James Washington was used in motion on 29 plays with 24 resulting in a running play. Using him in motion was ineffective for the offense and especially for him. The offense managed just 60 yards on those 29 plays. Washington had zero runs and zero catches on plays were he went in motion. Letting the defense know that when he went in motion the play would essentially be 10 on 11.
Diontae Johnson was in motion at the snap on 20 offensive plays with 16 being running plays. Those running plays produced 57 yards (3.56) which was fairly good compared to the rest. He was targeted 3 times (all behind the LOS) with 3 receptions for 16 yards.
JuJu Smith-Schuster was used least often of the receivers with 15 snaps in motion. Ten of those resulted in runs gaining 28 yards and he was targeted five times with two completions for 15 yards. Two of those targets were behind the LOS and 2 were over ten yards downfield.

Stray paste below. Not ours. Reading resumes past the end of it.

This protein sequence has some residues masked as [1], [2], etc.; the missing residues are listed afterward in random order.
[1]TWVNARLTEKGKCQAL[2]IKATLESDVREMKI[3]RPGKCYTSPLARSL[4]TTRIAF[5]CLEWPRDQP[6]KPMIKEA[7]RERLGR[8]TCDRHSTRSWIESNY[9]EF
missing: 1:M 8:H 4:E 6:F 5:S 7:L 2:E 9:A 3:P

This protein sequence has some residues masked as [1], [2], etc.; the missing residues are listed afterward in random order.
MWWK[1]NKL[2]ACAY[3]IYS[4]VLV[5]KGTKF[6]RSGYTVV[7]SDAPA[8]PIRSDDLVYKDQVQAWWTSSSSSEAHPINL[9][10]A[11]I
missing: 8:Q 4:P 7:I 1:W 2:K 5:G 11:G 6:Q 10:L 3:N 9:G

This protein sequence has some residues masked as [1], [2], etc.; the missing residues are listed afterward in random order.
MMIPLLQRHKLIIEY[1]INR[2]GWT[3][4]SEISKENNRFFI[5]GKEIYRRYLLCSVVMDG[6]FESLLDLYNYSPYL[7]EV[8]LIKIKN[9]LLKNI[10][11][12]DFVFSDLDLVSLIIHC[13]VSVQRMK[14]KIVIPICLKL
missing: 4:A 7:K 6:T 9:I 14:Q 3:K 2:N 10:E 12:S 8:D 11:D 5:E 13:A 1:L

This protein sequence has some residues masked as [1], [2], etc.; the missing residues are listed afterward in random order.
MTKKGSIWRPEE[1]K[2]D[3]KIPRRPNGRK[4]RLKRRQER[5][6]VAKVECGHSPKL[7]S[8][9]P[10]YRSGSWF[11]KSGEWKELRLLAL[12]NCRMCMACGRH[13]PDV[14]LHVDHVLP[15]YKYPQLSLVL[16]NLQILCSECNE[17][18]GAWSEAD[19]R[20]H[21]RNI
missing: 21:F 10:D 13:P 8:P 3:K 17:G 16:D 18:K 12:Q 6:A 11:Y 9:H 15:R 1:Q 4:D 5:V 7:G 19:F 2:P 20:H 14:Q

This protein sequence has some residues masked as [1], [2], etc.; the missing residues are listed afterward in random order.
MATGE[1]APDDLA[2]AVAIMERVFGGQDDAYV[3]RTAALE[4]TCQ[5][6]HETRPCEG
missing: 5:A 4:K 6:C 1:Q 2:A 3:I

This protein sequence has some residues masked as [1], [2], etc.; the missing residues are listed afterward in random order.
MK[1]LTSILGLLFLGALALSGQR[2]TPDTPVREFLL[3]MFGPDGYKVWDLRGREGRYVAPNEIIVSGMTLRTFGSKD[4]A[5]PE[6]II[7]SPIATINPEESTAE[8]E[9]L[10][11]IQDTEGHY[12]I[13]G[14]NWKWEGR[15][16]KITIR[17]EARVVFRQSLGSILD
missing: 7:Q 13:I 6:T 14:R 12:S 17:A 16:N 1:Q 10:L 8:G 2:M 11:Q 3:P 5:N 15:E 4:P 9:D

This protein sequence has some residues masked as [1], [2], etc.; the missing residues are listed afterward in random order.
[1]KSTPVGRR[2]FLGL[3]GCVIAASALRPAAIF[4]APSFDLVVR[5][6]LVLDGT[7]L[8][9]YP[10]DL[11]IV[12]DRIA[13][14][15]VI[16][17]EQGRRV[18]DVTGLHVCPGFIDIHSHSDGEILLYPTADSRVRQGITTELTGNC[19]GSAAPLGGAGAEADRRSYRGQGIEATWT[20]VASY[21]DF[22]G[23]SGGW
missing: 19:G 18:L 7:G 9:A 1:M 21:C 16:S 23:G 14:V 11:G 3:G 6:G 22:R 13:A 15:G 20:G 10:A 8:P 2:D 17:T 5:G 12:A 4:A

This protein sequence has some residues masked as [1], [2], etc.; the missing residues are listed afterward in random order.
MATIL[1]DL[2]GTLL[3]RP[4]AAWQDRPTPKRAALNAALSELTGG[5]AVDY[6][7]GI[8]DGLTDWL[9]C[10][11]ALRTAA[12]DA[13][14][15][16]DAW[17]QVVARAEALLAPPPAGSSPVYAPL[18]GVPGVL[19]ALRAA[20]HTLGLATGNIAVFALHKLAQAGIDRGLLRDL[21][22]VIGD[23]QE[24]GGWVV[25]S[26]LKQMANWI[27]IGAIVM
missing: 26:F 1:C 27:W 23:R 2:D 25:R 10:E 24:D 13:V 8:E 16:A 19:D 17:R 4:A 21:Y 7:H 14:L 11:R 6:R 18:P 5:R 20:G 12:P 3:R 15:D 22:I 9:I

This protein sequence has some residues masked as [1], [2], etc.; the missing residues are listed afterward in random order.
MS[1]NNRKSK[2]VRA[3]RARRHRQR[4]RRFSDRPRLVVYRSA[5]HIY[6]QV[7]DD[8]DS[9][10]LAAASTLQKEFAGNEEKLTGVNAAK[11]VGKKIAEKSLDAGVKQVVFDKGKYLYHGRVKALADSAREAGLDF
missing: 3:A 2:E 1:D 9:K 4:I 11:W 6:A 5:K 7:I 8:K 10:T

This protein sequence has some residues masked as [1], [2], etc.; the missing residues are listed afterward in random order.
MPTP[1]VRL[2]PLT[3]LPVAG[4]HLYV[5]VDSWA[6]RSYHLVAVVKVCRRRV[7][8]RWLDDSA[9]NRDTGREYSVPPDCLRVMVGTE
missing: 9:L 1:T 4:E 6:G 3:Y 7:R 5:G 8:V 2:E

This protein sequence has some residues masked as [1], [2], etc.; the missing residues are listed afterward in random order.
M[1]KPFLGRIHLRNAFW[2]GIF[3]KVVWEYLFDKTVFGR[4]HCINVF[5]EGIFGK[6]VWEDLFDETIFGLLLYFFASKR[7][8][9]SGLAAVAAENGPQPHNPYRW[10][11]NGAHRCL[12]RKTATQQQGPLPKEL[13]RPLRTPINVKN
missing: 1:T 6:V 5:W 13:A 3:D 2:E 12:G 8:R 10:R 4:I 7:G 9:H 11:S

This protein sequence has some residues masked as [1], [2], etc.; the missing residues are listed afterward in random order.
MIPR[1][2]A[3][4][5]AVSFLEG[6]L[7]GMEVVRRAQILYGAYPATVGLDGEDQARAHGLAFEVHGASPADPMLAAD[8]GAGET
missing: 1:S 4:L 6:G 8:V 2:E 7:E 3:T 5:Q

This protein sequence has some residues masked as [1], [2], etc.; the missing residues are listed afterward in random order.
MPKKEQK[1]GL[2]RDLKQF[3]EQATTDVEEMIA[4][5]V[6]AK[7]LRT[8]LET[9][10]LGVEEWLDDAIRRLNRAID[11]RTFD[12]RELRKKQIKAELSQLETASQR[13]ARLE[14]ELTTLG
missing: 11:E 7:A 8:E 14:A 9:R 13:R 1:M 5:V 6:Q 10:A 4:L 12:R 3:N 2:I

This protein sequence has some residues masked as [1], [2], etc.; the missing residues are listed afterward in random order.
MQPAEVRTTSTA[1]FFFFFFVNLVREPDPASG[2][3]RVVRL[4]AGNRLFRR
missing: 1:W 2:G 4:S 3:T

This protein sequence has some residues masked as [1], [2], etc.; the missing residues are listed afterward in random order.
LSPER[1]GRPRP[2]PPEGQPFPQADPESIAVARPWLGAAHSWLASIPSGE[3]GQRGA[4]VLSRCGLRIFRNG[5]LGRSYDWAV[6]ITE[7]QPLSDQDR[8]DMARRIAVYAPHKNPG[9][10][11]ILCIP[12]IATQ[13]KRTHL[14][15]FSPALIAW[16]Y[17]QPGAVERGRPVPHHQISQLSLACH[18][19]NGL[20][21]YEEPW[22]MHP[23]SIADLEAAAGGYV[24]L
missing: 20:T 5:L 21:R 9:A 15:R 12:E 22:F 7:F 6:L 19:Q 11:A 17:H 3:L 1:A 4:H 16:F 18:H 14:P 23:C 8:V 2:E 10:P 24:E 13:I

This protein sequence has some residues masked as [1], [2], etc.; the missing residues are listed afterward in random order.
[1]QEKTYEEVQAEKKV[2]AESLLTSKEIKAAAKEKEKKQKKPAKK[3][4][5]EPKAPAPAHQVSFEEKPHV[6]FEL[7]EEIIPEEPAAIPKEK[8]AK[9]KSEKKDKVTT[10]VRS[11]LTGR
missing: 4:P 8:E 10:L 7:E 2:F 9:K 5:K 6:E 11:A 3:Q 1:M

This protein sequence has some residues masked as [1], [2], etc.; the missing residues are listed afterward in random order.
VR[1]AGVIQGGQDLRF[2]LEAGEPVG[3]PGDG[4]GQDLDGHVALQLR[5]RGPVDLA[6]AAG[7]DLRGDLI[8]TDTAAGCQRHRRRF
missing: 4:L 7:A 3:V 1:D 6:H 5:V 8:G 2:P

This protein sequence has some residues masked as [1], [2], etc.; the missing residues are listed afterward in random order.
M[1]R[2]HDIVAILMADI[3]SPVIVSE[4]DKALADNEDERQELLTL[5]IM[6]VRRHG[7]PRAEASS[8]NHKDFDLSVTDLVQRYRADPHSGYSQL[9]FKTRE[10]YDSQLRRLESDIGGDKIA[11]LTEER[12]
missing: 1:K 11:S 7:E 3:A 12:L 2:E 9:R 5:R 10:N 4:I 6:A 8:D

Total Production on Motion Plays
While the concept of adding more movement to the offense was a welcome and needed change, the results left a lot to be desired.
They ran the ball 75% of the time with 129 of the 171 plays being running plays. The offense totaled 413 yards on those runs for a 3.23 yard per carry average. They did produce 4 touchdowns.
Throwing the ball was not a better option. There were 24 completions on 38 attempts with one interception for 93 yards and zero touchdowns. Not good but when 23 of those attempts were at or behind the line of scrimmage it make a more sense but not any prettier. Past the line of scrimmage they were 4 of 15 for 3 yards.
|At or behind LOS||20||23||63|